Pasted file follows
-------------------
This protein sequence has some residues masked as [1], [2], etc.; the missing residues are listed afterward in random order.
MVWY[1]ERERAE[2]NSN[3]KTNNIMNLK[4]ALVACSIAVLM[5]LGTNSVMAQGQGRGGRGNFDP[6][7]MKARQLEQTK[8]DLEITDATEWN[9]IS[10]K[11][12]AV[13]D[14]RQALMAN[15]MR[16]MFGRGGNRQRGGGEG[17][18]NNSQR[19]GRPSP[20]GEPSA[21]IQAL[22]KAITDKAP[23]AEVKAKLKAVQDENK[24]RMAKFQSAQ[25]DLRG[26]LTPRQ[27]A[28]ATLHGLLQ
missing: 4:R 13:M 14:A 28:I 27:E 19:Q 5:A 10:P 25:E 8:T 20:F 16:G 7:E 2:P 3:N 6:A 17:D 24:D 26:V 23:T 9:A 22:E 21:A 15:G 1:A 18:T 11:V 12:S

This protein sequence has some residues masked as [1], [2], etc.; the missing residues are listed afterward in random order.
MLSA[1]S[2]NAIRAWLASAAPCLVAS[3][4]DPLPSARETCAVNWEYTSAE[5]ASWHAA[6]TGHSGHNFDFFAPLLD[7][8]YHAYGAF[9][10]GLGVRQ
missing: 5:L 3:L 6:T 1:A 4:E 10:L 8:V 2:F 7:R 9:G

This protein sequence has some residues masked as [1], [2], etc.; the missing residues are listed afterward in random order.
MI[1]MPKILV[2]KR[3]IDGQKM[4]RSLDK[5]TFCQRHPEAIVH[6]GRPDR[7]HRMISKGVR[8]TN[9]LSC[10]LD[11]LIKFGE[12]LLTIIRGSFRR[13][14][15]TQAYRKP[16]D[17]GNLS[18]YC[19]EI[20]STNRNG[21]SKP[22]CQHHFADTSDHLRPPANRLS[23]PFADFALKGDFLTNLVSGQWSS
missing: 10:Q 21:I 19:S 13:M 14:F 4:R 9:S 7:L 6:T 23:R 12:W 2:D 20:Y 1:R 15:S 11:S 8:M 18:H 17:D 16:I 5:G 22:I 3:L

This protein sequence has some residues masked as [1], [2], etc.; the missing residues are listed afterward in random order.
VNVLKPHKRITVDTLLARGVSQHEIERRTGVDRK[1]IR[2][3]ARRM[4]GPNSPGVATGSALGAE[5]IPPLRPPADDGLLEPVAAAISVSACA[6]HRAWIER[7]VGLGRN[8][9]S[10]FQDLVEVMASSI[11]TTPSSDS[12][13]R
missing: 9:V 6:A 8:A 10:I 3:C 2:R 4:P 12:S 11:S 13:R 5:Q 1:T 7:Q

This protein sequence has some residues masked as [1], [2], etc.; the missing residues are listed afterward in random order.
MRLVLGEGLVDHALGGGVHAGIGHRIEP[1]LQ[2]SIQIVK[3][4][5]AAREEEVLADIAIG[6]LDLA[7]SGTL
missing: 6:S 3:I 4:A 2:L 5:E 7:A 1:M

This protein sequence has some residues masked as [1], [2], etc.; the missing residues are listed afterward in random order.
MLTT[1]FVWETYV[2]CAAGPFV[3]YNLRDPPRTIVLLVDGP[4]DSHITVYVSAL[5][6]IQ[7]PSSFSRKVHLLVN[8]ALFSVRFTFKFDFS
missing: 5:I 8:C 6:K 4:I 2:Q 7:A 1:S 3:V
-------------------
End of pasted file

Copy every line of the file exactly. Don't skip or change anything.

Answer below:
This protein sequence has some residues masked as [1], [2], etc.; the missing residues are listed afterward in random order.
MVWY[1]ERERAE[2]NSN[3]KTNNIMNLK[4]ALVACSIAVLM[5]LGTNSVMAQGQGRGGRGNFDP[6][7]MKARQLEQTK[8]DLEITDATEWN[9]IS[10]K[11][12]AV[13]D[14]RQALMAN[15]MR[16]MFGRGGNRQRGGGEG[17][18]NNSQR[19]GRPSP[20]GEPSA[21]IQAL[22]KAITDKAP[23]AEVKAKLKAVQDENK[24]RMAKFQSAQ[25]DLRG[26]LTPRQ[27]A[28]ATLHGLLQ
missing: 4:R 13:M 14:A 28:I 27:E 19:Q 5:A 10:P 25:E 8:T 20:F 16:G 7:E 2:P 3:N 6:A 17:D 24:D 26:V 23:T 9:A 22:E 21:A 15:G 1:A 18:T 11:V 12:S

This protein sequence has some residues masked as [1], [2], etc.; the missing residues are listed afterward in random order.
MLSA[1]S[2]NAIRAWLASAAPCLVAS[3][4]DPLPSARETCAVNWEYTSAE[5]ASWHAA[6]TGHSGHNFDFFAPLLD[7][8]YHAYGAF[9][10]GLGVRQ
missing: 5:L 3:L 6:T 1:A 4:E 10:L 8:V 2:F 7:R 9:G

This protein sequence has some residues masked as [1], [2], etc.; the missing residues are listed afterward in random order.
MI[1]MPKILV[2]KR[3]IDGQKM[4]RSLDK[5]TFCQRHPEAIVH[6]GRPDR[7]HRMISKGVR[8]TN[9]LSC[10]LD[11]LIKFGE[12]LLTIIRGSFRR[13][14][15]TQAYRKP[16]D[17]GNLS[18]YC[19]EI[20]STNRNG[21]SKP[22]CQHHFADTSDHLRPPANRLS[23]PFADFALKGDFLTNLVSGQWSS
missing: 10:Q 21:I 19:S 13:M 14:F 4:R 9:S 7:L 6:T 23:R 12:W 2:D 20:Y 1:R 15:S 11:S 8:M 18:H 17:D 16:I 5:G 22:I 3:L

This protein sequence has some residues masked as [1], [2], etc.; the missing residues are listed afterward in random order.
VNVLKPHKRITVDTLLARGVSQHEIERRTGVDRK[1]IR[2][3]ARRM[4]GPNSPGVATGSALGAE[5]IPPLRPPADDGLLEPVAAAISVSACA[6]HRAWIER[7]VGLGRN[8][9]S[10]FQDLVEVMASSI[11]TTPSSDS[12][13]R
missing: 9:V 6:A 8:A 10:I 3:C 2:R 4:P 12:S 11:S 13:R 5:Q 1:T 7:Q

This protein sequence has some residues masked as [1], [2], etc.; the missing residues are listed afterward in random order.
MRLVLGEGLVDHALGGGVHAGIGHRIEP[1]LQ[2]SIQIVK[3][4][5]AAREEEVLADIAIG[6]LDLA[7]SGTL
missing: 6:S 3:I 4:A 2:L 5:E 7:A 1:M

This protein sequence has some residues masked as [1], [2], etc.; the missing residues are listed afterward in random order.
MLTT[1]FVWETYV[2]CAAGPFV[3]YNLRDPPRTIVLLVDGP[4]DSHITVYVSAL[5][6]IQ[7]PSSFSRKVHLLVN[8]ALFSVRFTFKFDFS
missing: 5:I 8:C 6:K 4:I 2:Q 7:A 1:S 3:V